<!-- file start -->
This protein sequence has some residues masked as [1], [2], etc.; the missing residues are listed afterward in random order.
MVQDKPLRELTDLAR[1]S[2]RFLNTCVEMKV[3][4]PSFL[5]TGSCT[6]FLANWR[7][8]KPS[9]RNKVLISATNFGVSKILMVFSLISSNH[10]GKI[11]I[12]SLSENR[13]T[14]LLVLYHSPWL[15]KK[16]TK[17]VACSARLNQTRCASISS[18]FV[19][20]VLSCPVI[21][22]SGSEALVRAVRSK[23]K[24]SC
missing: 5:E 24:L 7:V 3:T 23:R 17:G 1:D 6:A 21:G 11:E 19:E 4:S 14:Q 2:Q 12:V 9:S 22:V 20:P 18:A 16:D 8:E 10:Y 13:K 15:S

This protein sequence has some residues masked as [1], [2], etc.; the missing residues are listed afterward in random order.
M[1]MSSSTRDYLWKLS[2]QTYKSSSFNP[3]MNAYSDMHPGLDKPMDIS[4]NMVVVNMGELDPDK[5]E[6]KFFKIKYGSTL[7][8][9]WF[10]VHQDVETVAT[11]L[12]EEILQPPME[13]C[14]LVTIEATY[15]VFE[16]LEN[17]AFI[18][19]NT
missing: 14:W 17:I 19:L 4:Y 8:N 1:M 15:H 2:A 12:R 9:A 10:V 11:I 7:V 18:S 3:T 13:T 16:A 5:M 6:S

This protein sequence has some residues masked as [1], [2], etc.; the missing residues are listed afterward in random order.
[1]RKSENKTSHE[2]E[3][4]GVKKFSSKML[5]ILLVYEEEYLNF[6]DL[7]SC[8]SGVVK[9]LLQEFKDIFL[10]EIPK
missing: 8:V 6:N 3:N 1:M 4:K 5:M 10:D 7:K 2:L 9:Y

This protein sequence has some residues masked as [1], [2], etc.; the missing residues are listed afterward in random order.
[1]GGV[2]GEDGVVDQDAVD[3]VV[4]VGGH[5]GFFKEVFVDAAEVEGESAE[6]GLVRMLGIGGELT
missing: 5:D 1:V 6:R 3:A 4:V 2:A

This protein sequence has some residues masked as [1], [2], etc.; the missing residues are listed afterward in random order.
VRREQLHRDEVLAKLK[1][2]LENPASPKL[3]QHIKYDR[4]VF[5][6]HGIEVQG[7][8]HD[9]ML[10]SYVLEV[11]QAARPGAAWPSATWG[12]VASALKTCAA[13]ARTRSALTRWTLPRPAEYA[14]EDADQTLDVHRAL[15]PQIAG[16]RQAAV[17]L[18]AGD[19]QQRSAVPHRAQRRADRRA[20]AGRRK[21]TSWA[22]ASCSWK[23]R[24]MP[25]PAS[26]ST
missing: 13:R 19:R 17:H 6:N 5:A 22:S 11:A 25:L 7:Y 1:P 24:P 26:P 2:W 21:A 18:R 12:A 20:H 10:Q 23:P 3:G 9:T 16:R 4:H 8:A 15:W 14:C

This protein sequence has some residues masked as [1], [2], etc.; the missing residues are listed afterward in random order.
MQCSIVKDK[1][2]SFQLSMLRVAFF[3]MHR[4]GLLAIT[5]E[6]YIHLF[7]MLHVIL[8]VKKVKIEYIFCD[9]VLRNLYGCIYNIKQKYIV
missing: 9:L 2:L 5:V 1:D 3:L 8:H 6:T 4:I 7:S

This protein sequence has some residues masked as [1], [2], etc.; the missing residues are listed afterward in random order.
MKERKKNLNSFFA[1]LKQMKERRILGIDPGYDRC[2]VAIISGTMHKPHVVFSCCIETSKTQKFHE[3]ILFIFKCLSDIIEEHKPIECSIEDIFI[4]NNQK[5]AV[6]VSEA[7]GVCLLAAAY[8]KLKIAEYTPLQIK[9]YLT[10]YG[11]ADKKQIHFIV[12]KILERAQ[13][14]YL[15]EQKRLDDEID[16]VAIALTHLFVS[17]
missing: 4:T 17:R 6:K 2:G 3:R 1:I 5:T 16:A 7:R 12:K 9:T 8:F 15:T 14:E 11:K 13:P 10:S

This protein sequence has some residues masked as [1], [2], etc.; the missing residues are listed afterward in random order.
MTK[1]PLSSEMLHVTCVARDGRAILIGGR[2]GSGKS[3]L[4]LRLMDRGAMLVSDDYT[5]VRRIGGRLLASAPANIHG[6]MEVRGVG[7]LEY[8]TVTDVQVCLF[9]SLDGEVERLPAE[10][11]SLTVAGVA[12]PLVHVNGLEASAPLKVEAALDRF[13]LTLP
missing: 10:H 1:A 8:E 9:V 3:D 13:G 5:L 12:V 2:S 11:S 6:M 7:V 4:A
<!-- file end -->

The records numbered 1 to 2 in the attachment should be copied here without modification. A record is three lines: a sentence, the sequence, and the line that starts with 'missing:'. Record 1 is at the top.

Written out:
This protein sequence has some residues masked as [1], [2], etc.; the missing residues are listed afterward in random order.
MVQDKPLRELTDLAR[1]S[2]RFLNTCVEMKV[3][4]PSFL[5]TGSCT[6]FLANWR[7][8]KPS[9]RNKVLISATNFGVSKILMVFSLISSNH[10]GKI[11]I[12]SLSENR[13]T[14]LLVLYHSPWL[15]KK[16]TK[17]VACSARLNQTRCASISS[18]FV[19][20]VLSCPVI[21][22]SGSEALVRAVRSK[23]K[24]SC
missing: 5:E 24:L 7:V 3:T 23:R 17:G 1:D 6:A 21:G 11:E 19:E 4:S 14:Q 2:Q 12:V 9:S 22:V 20:P 18:A 16:D 8:E 10:Y 13:K 15:S

This protein sequence has some residues masked as [1], [2], etc.; the missing residues are listed afterward in random order.
M[1]MSSSTRDYLWKLS[2]QTYKSSSFNP[3]MNAYSDMHPGLDKPMDIS[4]NMVVVNMGELDPDK[5]E[6]KFFKIKYGSTL[7][8][9]WF[10]VHQDVETVAT[11]L[12]EEILQPPME[13]C[14]LVTIEATY[15]VFE[16]LEN[17]AFI[18][19]NT
missing: 14:W 17:I 19:L 4:Y 8:N 1:M 15:H 2:A 12:R 9:A 10:V 11:I 7:V 18:S 3:T 13:T 16:A 5:M 6:S